Posts tagged DoorDash

    California: Court ruling opens door to gig driver unionization bill, union says

    March 28, 2023 // Last Monday, a California appeals court ruled that Proposition 22 — a 2020 ballot measure that allowed Uber, Lyft, and other platforms to classify their workers as independent contractors rather than employees — was largely constitutional, reversing much of a lower court ruling. But the court found that one part of the proposition wasn’t valid. It’s a part that defined legislation on certain subjects, including unionization for app-based drivers, as amendments to the proposition. And amendments, the proposition declares, need to pass by a seven-eights majority vote of the Legislature. That super, super, super-duper majority is a steep climb.

    California Court Rebukes War on Workers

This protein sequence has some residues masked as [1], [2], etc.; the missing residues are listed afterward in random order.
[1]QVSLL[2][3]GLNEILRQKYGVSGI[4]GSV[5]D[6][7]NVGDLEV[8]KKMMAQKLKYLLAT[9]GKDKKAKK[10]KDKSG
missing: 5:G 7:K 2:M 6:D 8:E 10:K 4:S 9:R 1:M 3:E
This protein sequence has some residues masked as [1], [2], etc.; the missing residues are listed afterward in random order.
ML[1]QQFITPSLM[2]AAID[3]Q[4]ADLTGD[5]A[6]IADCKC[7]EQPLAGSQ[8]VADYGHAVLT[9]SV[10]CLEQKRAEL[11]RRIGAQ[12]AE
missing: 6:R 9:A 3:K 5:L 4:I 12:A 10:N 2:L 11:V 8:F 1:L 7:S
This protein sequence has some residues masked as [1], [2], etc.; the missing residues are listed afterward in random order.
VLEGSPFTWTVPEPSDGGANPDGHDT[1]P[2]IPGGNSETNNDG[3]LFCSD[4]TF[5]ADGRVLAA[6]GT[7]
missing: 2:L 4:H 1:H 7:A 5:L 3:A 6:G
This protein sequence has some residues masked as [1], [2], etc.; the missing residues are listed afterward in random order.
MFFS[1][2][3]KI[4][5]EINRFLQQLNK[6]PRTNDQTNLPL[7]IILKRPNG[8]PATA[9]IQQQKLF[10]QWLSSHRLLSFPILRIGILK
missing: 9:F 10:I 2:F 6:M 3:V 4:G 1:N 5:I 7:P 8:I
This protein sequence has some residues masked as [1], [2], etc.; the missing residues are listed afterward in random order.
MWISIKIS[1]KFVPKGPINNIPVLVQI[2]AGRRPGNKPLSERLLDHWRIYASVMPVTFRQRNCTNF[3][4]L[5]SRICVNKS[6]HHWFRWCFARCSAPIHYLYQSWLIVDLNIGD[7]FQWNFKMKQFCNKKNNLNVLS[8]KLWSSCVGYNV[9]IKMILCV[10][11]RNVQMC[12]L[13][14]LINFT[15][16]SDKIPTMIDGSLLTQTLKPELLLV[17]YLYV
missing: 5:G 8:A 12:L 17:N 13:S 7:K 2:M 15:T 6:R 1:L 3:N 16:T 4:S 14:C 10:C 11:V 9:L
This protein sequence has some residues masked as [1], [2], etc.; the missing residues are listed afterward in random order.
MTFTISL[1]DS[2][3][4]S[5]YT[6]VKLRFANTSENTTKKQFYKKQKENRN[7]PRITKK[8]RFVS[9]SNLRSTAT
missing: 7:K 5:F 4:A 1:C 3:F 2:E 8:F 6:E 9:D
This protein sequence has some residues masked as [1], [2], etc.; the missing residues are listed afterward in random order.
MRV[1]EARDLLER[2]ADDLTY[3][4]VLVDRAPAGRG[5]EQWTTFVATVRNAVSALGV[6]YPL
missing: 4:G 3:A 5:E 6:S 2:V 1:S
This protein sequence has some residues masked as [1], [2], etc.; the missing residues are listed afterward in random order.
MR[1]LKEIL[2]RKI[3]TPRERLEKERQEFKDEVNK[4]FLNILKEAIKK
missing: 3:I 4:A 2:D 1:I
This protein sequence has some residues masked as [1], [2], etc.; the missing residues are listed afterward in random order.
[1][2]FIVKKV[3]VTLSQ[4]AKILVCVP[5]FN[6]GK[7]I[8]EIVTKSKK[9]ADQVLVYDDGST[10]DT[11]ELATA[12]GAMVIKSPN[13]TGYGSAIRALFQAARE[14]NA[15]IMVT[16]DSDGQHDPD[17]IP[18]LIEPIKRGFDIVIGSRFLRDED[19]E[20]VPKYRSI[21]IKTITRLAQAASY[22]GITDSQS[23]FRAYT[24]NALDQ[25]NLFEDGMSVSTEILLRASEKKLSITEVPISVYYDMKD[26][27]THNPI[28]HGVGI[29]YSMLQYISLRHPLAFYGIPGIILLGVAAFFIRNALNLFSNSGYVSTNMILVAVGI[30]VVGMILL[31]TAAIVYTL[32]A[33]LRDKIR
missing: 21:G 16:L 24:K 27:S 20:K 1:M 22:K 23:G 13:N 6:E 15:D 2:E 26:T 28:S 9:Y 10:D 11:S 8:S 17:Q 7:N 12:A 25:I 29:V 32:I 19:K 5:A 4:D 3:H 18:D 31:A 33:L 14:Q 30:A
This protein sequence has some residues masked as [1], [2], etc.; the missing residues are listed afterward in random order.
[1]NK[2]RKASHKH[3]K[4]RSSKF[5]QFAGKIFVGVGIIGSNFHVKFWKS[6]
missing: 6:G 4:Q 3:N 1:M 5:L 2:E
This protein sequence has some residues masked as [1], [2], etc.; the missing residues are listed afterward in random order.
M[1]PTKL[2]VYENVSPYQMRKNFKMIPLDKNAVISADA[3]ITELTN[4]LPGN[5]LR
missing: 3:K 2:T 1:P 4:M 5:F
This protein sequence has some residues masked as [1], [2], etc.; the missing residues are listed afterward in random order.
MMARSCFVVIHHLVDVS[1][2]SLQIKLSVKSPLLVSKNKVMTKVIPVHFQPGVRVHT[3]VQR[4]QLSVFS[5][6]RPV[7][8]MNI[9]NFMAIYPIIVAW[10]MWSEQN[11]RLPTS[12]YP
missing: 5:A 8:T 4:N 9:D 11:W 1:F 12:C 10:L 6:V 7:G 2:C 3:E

March 16, 2023 // This obviously poses an existential threat to emerging app-based companies that rely on a contractor model, but it also posed an entirely predictable threat to many traditional professions where workers eschew the 9–5 cubicle or factory floor work model. When the Legislature codified Dynamex via Assembly Bill 5, which went into effect in January 2020, it exempted many industries — primarily those with the most influential lobbies. Nevertheless, economic destruction ensued. Companies eliminated jobs rather than hire people as salaried employees. Publications — including Vox, which ran a piece championing AB 5 — laid off its California stringers. Musical groups that relied on gig workers had to shutter their operations. All types of freelance workers — from photographers to sign-language interpreters to rabbis — suddenly found themselves in a pickle. The same Gov. Gavin Newsom who used his vast executive powers to suspend laws during the COVID pandemic refused to suspend AB 5, even as people who were forced to stay at home lost their stay-at-home freelance opportunities. Some Californians embraced the workaround of starting an LLC, but that imposed new costs on workers who already were struggling. Dynamex Operations West v. Superior Court of Los Angeles